Acrylate yellow filters in operating lights protect against photosensitization tissue damage

BRITISH JOURNAL OF SURGERY (NOW INCLUDES EUROPEAN JOURNAL OF SURGERY), Issue 2 2000
P. Hinnen
Background: Photosensitized patients are exposed to bright lights when undergoing intraoperative photodynamic therapy or fluorescence measurements. Acrylate yellow filters might reduce unwanted tissue damage. Methods: To investigate the protective value of these filters, the spectral power distribution of the operating lights and light energy densities with and without an acrylate yellow filter were measured. Subsequently the effects of light exposure on the survival of a human hepatocellular carcinoma cell line and the photodamage induced in pig tissues after the administration of 5-aminolaevulinic acid were also studied. Results: The light energy density in the ultraviolet and blue region of the light spectrum emitted by the operating light was reduced up to 50 per cent by the acrylate yellow filter. The survival of photosensitized cells was longer and photodamage induced in pig tissues was less when exposed to filtered light. Conclusion: Photodamage induced by operating lights can be reduced by filtering out ultraviolet and blue light by means of acrylate yellow filters. 2000 British Journal of Surgery Society Ltd [source]


Transcriptional and post-transcriptional control of DNA methyltransferase 3B is regulated by phosphatidylinositol 3 kinase/Akt pathway in human hepatocellular carcinoma cell lines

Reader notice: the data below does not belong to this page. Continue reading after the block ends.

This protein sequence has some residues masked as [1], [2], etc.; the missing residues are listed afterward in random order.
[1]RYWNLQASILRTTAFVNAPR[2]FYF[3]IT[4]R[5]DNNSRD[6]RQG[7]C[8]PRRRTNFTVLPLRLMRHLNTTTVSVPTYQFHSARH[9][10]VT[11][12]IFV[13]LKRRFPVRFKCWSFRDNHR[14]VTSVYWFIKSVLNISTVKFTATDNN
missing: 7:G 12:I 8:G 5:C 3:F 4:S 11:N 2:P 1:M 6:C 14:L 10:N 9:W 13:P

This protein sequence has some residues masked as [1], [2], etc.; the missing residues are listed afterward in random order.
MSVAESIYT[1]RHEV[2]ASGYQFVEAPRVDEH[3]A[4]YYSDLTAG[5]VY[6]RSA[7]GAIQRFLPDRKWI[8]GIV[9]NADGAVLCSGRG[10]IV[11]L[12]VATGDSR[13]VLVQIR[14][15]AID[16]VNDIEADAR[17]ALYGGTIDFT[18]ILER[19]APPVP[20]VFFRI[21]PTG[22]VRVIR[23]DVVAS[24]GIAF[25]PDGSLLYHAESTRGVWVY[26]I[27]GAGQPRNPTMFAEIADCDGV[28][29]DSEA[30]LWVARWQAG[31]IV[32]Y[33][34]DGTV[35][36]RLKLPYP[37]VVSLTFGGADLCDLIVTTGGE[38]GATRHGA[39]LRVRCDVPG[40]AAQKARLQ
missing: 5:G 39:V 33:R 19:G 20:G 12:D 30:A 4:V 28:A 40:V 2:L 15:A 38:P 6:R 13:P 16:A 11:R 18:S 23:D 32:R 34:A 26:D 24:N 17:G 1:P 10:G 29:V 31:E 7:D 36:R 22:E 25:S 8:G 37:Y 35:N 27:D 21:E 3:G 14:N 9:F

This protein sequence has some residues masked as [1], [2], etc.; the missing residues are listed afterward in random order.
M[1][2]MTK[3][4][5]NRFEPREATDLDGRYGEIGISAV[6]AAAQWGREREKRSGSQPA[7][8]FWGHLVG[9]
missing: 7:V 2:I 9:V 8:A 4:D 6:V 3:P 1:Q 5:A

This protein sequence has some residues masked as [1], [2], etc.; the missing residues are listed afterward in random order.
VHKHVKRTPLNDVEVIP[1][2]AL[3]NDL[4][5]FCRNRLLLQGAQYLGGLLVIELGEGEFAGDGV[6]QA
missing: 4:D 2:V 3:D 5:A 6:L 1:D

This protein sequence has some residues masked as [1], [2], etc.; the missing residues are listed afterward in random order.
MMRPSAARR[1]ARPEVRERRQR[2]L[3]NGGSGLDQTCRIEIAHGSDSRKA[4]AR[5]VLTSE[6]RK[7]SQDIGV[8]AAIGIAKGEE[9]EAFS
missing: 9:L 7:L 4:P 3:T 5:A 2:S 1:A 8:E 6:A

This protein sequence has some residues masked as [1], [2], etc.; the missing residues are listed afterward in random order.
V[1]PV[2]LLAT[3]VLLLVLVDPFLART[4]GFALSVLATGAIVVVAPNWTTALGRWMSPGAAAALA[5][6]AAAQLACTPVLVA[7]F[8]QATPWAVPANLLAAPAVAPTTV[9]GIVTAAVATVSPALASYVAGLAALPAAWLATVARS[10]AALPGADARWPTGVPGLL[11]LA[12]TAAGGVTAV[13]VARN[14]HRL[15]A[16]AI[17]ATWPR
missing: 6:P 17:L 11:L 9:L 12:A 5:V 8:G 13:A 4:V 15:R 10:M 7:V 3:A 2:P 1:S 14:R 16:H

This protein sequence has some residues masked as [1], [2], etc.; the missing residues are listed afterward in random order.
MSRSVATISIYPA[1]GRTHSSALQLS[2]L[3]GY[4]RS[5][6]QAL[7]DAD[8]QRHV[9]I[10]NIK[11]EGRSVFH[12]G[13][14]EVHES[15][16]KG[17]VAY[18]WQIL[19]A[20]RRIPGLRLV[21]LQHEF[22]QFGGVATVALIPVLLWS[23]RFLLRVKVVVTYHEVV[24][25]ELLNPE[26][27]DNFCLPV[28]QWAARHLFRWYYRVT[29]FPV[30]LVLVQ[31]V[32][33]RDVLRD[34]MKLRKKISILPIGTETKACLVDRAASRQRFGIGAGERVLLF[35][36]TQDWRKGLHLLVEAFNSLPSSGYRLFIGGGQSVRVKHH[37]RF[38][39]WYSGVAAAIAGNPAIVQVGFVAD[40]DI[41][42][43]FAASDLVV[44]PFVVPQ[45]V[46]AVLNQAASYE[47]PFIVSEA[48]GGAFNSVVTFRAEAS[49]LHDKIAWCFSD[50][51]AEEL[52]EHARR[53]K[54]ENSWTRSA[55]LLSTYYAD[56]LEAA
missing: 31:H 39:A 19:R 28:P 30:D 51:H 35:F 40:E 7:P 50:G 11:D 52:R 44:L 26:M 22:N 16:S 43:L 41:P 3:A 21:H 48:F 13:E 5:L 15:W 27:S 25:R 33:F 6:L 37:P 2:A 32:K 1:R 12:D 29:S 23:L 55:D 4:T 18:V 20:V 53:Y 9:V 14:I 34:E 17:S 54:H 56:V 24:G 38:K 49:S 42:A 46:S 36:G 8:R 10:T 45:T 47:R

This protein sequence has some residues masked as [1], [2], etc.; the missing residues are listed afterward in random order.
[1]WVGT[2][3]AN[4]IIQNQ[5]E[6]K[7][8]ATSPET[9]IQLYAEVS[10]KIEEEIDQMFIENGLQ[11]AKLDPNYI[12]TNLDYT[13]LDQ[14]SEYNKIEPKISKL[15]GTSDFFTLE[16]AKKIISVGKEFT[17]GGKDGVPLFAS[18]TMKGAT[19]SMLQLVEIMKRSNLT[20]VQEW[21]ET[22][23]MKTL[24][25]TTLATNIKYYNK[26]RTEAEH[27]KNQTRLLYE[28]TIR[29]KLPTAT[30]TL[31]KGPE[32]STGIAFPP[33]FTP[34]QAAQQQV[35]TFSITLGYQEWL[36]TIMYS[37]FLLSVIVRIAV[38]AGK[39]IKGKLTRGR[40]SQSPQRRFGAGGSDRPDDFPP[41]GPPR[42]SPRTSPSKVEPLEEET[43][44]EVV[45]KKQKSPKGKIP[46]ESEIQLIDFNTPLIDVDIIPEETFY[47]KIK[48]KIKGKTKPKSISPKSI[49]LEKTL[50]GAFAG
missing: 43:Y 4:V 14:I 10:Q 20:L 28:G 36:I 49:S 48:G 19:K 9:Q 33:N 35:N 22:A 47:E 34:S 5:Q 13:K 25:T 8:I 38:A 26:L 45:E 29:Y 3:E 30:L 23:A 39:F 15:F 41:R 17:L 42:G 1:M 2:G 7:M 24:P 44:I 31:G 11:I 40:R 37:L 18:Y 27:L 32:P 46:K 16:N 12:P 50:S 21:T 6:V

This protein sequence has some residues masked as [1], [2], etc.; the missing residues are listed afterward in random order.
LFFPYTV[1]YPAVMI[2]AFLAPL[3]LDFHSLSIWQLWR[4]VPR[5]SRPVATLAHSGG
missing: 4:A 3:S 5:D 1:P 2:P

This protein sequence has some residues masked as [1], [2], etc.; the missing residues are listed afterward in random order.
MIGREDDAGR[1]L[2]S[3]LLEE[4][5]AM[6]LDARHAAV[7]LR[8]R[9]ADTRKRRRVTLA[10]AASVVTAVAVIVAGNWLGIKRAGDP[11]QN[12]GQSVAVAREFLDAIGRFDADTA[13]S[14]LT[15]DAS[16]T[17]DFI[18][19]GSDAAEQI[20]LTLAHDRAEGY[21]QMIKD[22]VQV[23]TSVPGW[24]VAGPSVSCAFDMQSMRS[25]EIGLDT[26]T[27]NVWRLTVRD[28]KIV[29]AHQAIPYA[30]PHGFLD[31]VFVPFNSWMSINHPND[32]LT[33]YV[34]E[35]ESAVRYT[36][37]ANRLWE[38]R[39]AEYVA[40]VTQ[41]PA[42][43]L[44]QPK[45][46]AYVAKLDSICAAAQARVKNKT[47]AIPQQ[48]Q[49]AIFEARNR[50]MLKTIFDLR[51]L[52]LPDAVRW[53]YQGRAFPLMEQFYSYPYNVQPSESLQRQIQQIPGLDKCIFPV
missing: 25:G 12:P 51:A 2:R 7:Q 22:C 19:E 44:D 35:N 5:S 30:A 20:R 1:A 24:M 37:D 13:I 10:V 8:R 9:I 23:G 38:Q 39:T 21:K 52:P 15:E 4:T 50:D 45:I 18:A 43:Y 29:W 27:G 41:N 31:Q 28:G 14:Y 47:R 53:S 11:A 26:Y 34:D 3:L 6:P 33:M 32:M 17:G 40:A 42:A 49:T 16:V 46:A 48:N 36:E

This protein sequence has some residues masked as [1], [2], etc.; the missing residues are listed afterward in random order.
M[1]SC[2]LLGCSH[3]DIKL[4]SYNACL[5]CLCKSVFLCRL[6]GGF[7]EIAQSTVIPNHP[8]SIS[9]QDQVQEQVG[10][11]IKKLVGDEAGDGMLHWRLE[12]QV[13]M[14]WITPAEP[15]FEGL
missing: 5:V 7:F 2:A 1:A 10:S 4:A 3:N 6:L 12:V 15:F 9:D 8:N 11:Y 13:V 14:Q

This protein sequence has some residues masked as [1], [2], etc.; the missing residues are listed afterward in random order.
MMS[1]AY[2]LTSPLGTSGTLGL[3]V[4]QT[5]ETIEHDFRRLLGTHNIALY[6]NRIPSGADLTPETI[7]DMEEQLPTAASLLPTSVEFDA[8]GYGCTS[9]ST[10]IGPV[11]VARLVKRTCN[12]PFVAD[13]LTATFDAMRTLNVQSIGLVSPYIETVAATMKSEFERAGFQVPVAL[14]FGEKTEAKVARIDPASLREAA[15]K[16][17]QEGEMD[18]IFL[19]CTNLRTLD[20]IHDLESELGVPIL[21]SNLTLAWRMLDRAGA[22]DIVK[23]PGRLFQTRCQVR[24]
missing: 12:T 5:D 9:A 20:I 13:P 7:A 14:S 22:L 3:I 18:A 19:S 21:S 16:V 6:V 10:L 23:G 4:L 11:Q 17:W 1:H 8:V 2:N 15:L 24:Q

JOURNAL OF CELLULAR BIOCHEMISTRY, Issue 1 2010
Chuanzhong Mei
Abstract DNA methyltransferases (DNMTs) are essential for maintenance of aberrant methylation in cancer cells and play important roles in the development of cancers. Unregulated activation of PI3K/Akt pathway is a prominent feature of many human cancers including human hepatocellular carcinoma (HCC). In present study, we found that DNMT3B mRNA and protein levels were decreased in a dose- and time-dependent manner in HCC cell lines with LY294002 treatment. However, we detected that LY294002 treatment did not induce increase of the degradation of DNMT3B protein using protein decay assay. Moreover we found that Akt induced alteration of the expression of DNMT3B in cells transfected with myristylated variants of Akt2 or cells transfected with small interfering RNA respectively. Based on DNMT3B promoter dual-luciferase reporter assay, we found PI3K pathway regulates DNMT3B expression at transcriptional level. And DNMT3B mRNA decay analysis suggested that down-regulation of DNMT3B by LY294002 is also post-transcriptional control. Furthermore, we demonstrated that LY294002 down-regulated HuR expression in a time-dependent manner in BEL-7404. In summary, we have, for the first time, demonstrate that PI3K/Akt pathway regulates the expression of DNMT3B at transcriptional and post-transcriptional levels, which is particularly important to understand the effects of PI3K/Akt and DNMT3B on hepatocarcinogenesis. J. Cell. Biochem. 111: 158,167, 2010. 2010 Wiley-Liss, Inc. [source]